Patients with a diagnosis of brain metastasis (BM) were identified from histopathology records between 2005 and 2012 at a single institution and formalin-fixed, paraffin-embedded specimens were obtained in 138 cases. Full clinical information was gathered and is summarised in Table 1. For validation and investigation of intra-tumoral heterogeneity, 24 consecutive patients were included who underwent neurosurgical resection of a solitary supratentorial metastasis in non-eloquent brain by image-guided craniotomy as part of their standard care from 2014 to 2015. Clinical details are listed in Supplementary Data (Supplementary Table S1) and surgical, magnetic resonance imaging (MRI) techniques have been described previously (Zakaria and Jenkinson, 2014). Ethical approval was granted for this study within the Walton Research Tissue Bank for which all patients undergoing surgery are asked to give written informed consent (NRES 11/WNo03/2). Further ethical approval for use of archival and primary breast carcinoma specimens was granted by the UK Health Research Authority (NRES 12/NW/0778).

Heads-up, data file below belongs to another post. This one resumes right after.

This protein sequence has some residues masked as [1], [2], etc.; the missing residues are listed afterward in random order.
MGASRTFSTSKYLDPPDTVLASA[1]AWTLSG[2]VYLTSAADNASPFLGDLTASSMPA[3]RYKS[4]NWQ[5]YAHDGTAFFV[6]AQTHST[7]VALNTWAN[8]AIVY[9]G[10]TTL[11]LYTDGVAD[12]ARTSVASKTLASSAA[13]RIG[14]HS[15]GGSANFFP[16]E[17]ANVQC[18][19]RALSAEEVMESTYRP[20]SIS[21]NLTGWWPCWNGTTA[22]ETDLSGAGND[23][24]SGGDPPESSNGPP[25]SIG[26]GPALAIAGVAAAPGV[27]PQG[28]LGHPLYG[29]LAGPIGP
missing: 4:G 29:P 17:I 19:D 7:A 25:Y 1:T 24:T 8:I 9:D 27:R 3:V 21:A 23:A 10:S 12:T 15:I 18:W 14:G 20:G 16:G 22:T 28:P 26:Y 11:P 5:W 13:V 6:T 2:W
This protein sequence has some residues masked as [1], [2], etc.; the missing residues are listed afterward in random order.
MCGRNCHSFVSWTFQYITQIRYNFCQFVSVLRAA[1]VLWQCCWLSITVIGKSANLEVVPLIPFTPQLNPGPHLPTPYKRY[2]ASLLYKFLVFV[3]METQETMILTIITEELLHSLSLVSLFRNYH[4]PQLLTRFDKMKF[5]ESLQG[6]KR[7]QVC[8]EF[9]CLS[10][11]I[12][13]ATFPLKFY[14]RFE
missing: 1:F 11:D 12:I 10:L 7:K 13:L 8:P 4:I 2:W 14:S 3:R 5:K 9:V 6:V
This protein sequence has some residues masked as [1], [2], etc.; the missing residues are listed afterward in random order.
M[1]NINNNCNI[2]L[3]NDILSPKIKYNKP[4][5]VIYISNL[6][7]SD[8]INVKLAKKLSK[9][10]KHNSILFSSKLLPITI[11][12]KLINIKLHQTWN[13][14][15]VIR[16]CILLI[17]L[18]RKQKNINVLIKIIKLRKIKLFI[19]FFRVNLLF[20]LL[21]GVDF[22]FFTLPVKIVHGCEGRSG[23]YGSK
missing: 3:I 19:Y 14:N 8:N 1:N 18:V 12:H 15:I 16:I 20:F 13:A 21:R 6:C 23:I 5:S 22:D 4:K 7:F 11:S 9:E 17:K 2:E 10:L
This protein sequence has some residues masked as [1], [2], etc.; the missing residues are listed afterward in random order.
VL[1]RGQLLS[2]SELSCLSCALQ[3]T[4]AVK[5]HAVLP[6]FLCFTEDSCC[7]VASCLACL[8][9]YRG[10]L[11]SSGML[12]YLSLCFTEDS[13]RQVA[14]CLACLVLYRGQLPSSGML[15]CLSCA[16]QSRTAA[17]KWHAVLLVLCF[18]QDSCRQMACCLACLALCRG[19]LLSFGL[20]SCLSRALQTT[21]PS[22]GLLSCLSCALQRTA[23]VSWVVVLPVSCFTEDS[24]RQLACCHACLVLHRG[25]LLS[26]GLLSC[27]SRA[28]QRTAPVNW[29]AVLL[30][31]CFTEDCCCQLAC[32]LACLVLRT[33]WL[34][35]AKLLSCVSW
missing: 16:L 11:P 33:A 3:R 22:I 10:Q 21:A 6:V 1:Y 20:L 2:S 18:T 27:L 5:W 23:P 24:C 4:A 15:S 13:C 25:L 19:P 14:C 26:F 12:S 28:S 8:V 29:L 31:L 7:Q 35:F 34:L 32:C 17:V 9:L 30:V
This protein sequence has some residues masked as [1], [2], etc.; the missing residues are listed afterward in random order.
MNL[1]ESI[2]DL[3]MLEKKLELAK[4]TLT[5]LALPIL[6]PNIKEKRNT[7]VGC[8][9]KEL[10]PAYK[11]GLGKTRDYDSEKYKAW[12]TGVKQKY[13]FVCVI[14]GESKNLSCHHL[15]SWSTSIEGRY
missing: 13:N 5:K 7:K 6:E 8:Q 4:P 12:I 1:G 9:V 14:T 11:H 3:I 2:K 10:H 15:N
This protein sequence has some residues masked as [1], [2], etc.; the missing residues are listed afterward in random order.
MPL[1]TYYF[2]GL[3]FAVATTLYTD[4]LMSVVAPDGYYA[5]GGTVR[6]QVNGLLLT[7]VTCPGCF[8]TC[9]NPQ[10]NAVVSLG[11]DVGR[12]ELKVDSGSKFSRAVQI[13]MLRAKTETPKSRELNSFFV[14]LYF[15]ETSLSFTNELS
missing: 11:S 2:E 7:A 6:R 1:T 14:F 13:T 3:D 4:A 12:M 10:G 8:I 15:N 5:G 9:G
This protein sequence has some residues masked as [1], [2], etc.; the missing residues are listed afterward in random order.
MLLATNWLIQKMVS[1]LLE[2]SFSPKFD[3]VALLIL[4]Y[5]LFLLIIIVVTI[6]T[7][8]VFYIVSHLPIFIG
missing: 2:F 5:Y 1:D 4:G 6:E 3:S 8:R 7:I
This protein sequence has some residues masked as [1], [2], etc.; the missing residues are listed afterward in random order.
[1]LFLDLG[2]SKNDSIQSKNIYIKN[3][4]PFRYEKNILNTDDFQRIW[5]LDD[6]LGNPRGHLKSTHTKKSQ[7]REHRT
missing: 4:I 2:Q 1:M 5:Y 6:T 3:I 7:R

Table 1 Clinical details of retrospective series of patients studied

Immunohistochemistry

Histological sections were cut at 4 μm on 3-aminopropyltriethoxy (APES)-coated slides, dewaxed in xylene and rehydrated through graded ethanol to water. First, endogenous peroxidase activity in the tissue sections was blocked by immersing the slides in 100% methanol containing 0.05% (v/v) H202 for 20 min at room temperature. Sections were then incubated in a moisture chamber with antibodies diluted in phosphate-buffered saline containing 1% (w/v) bovine serum albumen pH 7.4 as described for each stain further in Supplementary Data.

Assessment of staining

Slides were analysed independently by two observers using light microscopy (RZ and NR) and corroborated by a senior neuropathologist (DC). The percentage of nuclear- and/or cytoplasm-stained tumour cells was recorded from well-separated sections of each specimen, 10 fields per section at × 200 magnification, at a minimum of 200 cells per field in a rigorous manner as described previously (Wang et al, 2006). There was agreement on positive staining (1% or above of cells positively stained to any degree (de Silva Rudland et al, 2011)) in 94% of slides scored, with a kappa statistic of 0.884. Slides were photographed using a Leica DFC310FX camera attached to a DM2000 microscope with the LAS V3 software suite (Leica Microsystems, Wetzlar, Germany; 2014) with no additional filtering or post processing of images.

Statistical methods